Tenants renting a property (or a room in a shared property), have the legal right to live in a property that is safe and in a good state of repair
All private rented properties in England and Wales, must meet the minimum legal health and safety standards, as well as complying with gas, fire and electrical safety regulations.
The property must be safe and free from health and safety hazards, such as:
- damp, condensation or mould
- inadequate water supply, including no hot water
- broken windows
- blocked or leaking gutters, drainpipes and sewers or a leaking roof
- Pests or vermina
- faulty electrics
- non-serviced gas appliances or appliances that have not been serviced or maintained in a while.
Landlords have the responsibility to:
- Make sure that all gas appliances provided in the property are safe to use. The landlord should arrange for all gas appliances to be checked every year by a registered engineer who is qualified to work legally on gas appliances and must give you a copy of a gas safety record before tenants move in to the property and within 28 days of each annual inspection;
- Make sure that any electric appliances provided in the property and any wiring, are safe to use when tenant’s move in and throughout the tenancy;
- Comply with fire safety requirements, which includes providing smoke detectors, and in some properties, carbon monoxide alarms. Landlords of houses in multiple occupation (HMO) have to comply with extra fire safety laws; and
- Make sure that any furniture and appliances supplied by the landlord are safe and fit to use.
Tenant’s have the responsibility to:
- Report any safety or repair concerns to the landlord as soon as possible Keep the property in adequate condition to avoid making a condition worse or creating hazards or health and safety problems.
- Continue paying rent while waiting for repairs to be done and even when repairs are not been carried out. Withholding rent puts tenant’s at risk of legal proceedings being made against them and the risk of being evicted for non-payment of rent.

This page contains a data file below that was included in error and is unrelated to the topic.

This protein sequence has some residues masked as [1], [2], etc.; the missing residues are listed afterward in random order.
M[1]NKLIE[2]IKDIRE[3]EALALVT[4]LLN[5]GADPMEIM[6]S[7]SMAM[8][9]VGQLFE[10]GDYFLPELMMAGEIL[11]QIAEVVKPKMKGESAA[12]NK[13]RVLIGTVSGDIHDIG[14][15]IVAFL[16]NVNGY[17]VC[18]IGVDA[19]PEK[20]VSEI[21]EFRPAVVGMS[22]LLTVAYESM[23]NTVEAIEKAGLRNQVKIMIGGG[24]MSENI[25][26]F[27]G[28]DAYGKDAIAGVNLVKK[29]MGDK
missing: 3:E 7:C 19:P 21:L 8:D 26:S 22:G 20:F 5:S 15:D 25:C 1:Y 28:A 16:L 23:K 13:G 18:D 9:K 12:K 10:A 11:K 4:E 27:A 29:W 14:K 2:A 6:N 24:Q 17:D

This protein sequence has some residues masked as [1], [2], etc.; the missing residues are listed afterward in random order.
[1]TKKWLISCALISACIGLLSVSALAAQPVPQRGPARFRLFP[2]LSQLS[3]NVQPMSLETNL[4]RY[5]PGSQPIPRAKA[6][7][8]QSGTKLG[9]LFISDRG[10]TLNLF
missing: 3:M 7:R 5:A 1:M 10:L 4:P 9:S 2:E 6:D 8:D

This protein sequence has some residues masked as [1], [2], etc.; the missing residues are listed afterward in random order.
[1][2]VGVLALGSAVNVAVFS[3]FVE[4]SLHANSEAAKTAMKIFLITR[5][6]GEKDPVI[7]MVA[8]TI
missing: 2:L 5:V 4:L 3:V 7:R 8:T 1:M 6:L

Once you have reported a problem or concern, your landlord has the responsibility to carry out most repairs within a reasonable amount of time.
If your landlord refuses to deal with any problems or concerns that put or can potentially put, your health and safety at risk, you can complain to your local council’s environmental health team.
Environmental health can then do an assessment on your home to check for any hazards. If hazards or health and safety concerns are identified by the council, it can take enforcement action against your landlord. In some cases, the council can arrange for the repair work to be done and then recover the cost from your landlord.
Unfortunately, there are landlords who, instead of carrying out repairs, prefer to evict tenants who ask for repairs or complain about poor conditions. This is known as a ‘revenge eviction’.
If you ever find yourself in this situation and you are an assured shorthold tenant, then you may be protected under law against such an eviction, depending on what action the council decides to take.